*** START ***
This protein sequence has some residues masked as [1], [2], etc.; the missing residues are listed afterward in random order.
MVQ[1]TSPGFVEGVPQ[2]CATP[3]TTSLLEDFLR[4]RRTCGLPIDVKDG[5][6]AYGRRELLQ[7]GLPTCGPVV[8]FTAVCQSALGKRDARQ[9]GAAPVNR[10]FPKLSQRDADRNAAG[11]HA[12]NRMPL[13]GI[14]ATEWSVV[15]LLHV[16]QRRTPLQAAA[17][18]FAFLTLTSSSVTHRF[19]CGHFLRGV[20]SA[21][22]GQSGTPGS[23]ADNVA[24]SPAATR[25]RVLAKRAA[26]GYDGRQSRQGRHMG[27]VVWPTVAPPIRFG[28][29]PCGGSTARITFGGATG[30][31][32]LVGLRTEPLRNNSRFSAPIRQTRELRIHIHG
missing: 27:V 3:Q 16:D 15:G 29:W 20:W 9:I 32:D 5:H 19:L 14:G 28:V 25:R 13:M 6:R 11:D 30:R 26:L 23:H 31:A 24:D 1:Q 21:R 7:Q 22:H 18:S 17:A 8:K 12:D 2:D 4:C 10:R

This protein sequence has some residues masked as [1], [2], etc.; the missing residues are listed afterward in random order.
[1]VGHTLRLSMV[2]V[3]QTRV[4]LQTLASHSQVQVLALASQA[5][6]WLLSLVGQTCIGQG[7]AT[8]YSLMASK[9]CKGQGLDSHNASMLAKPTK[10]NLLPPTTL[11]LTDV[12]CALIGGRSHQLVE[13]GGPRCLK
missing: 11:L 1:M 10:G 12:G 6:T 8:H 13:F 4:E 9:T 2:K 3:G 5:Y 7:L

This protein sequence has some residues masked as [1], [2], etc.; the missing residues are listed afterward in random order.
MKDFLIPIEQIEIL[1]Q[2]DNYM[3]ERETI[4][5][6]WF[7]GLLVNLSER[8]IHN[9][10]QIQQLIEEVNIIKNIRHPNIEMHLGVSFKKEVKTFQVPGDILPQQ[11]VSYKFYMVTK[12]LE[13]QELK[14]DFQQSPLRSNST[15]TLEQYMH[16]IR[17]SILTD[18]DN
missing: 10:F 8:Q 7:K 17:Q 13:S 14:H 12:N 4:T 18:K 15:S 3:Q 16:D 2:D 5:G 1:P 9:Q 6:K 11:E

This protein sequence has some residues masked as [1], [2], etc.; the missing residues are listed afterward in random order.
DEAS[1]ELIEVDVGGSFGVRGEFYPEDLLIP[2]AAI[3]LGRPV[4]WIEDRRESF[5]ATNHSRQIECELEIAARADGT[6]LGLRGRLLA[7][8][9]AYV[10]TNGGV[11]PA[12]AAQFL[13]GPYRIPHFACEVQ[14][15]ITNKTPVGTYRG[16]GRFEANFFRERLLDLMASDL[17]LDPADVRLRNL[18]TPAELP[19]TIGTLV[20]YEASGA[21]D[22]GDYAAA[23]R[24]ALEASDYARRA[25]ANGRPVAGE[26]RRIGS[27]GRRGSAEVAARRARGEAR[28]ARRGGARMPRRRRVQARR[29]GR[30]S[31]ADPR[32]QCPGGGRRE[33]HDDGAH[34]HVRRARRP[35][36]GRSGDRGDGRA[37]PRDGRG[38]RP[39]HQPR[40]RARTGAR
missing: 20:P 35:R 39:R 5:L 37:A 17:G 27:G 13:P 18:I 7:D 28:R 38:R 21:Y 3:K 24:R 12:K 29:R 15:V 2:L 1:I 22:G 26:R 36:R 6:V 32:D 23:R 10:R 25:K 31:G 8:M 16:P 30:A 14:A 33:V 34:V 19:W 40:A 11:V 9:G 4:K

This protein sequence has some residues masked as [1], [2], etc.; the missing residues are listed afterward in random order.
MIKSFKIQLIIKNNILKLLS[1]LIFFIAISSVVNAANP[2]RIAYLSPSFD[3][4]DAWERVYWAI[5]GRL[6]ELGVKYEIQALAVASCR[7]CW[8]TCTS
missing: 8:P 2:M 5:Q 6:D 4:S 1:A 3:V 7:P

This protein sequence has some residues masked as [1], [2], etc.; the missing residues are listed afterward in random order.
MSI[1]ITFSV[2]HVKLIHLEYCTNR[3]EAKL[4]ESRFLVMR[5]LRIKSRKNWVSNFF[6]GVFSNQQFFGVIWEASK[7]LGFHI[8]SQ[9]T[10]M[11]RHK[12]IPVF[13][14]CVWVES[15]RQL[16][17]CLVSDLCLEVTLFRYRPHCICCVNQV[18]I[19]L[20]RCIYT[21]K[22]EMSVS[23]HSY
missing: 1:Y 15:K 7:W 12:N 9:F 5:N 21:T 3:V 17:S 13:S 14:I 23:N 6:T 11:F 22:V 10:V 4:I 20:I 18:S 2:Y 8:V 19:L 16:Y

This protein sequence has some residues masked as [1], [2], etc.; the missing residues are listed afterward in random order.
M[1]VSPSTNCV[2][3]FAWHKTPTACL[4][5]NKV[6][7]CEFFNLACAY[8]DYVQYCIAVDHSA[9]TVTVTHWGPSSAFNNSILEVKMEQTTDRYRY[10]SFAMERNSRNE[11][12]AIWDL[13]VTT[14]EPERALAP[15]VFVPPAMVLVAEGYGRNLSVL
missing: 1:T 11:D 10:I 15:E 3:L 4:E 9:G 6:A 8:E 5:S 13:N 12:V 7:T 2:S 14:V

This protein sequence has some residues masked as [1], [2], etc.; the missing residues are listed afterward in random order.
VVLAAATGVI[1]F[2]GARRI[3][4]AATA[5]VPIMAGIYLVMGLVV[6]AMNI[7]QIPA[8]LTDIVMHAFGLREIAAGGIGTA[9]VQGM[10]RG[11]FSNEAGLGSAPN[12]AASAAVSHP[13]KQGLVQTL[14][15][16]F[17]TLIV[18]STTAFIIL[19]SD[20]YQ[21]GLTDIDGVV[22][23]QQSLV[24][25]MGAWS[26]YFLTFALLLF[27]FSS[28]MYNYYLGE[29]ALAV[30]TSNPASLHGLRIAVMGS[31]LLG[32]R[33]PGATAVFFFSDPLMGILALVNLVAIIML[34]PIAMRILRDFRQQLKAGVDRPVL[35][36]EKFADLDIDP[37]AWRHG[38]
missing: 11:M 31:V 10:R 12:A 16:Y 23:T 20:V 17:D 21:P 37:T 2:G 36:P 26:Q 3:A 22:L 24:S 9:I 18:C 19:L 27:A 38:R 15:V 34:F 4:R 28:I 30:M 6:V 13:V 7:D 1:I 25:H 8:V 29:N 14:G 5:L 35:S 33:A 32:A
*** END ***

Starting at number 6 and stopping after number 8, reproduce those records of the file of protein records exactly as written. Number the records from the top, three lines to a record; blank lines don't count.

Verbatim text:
This protein sequence has some residues masked as [1], [2], etc.; the missing residues are listed afterward in random order.
MSI[1]ITFSV[2]HVKLIHLEYCTNR[3]EAKL[4]ESRFLVMR[5]LRIKSRKNWVSNFF[6]GVFSNQQFFGVIWEASK[7]LGFHI[8]SQ[9]T[10]M[11]RHK[12]IPVF[13][14]CVWVES[15]RQL[16][17]CLVSDLCLEVTLFRYRPHCICCVNQV[18]I[19]L[20]RCIYT[21]K[22]EMSVS[23]HSY
missing: 1:Y 15:K 7:W 12:N 9:F 5:N 21:T 3:V 17:S 13:S 14:I 23:N 6:T 11:F 22:V 10:V 4:I 20:I 18:S 2:Y 8:V 19:L 16:Y

This protein sequence has some residues masked as [1], [2], etc.; the missing residues are listed afterward in random order.
M[1]VSPSTNCV[2][3]FAWHKTPTACL[4][5]NKV[6][7]CEFFNLACAY[8]DYVQYCIAVDHSA[9]TVTVTHWGPSSAFNNSILEVKMEQTTDRYRY[10]SFAMERNSRNE[11][12]AIWDL[13]VTT[14]EPERALAP[15]VFVPPAMVLVAEGYGRNLSVL
missing: 1:T 11:D 10:I 15:E 3:L 4:E 9:G 6:A 8:E 5:S 13:N 12:V 7:T 2:S 14:V

This protein sequence has some residues masked as [1], [2], etc.; the missing residues are listed afterward in random order.
VVLAAATGVI[1]F[2]GARRI[3][4]AATA[5]VPIMAGIYLVMGLVV[6]AMNI[7]QIPA[8]LTDIVMHAFGLREIAAGGIGTA[9]VQGM[10]RG[11]FSNEAGLGSAPN[12]AASAAVSHP[13]KQGLVQTL[14][15][16]F[17]TLIV[18]STTAFIIL[19]SD[20]YQ[21]GLTDIDGVV[22][23]QQSLV[24][25]MGAWS[26]YFLTFALLLF[27]FSS[28]MYNYYLGE[29]ALAV[30]TSNPASLHGLRIAVMGS[31]LLG[32]R[33]PGATAVFFFSDPLMGILALVNLVAIIML[34]PIAMRILRDFRQQLKAGVDRPVL[35][36]EKFADLDIDP[37]AWRHG[38]
missing: 11:M 31:V 10:R 12:A 16:Y 23:T 20:V 17:D 21:P 37:T 2:G 36:P 26:Q 3:A 22:L 24:S 9:I 18:C 19:L 27:A 38:R 15:V 34:F 4:R 28:I 30:M 6:V 13:V 7:D 1:I 25:H 8:V 29:N 14:G 5:L 35:S 33:A 32:A